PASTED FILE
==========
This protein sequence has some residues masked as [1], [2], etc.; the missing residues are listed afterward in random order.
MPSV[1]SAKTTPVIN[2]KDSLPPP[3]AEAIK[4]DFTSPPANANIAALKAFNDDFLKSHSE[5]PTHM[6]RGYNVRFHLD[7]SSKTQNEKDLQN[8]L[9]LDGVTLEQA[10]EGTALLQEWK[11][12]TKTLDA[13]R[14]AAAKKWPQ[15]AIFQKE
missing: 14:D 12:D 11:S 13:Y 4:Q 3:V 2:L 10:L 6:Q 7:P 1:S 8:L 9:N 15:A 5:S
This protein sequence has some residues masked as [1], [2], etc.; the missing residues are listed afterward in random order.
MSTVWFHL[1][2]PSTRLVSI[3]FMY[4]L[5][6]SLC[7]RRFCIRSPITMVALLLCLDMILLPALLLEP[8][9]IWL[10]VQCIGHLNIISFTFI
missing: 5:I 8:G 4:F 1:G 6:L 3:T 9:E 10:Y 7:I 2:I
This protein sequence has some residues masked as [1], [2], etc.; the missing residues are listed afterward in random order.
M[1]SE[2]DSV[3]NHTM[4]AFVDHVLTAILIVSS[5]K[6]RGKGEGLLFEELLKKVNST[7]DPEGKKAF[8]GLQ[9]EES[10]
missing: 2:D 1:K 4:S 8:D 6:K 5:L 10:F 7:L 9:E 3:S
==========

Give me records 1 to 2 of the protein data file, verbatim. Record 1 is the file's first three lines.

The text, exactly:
This protein sequence has some residues masked as [1], [2], etc.; the missing residues are listed afterward in random order.
MPSV[1]SAKTTPVIN[2]KDSLPPP[3]AEAIK[4]DFTSPPANANIAALKAFNDDFLKSHSE[5]PTHM[6]RGYNVRFHLD[7]SSKTQNEKDLQN[8]L[9]LDGVTLEQA[10]EGTALLQEWK[11][12]TKTLDA[13]R[14]AAAKKWPQ[15]AIFQKE
missing: 14:D 12:D 11:S 13:Y 4:Q 3:V 2:L 10:L 6:Q 7:P 1:S 8:L 9:N 15:A 5:S
This protein sequence has some residues masked as [1], [2], etc.; the missing residues are listed afterward in random order.
MSTVWFHL[1][2]PSTRLVSI[3]FMY[4]L[5][6]SLC[7]RRFCIRSPITMVALLLCLDMILLPALLLEP[8][9]IWL[10]VQCIGHLNIISFTFI
missing: 5:I 8:G 4:F 1:G 6:L 3:T 9:E 10:Y 7:I 2:I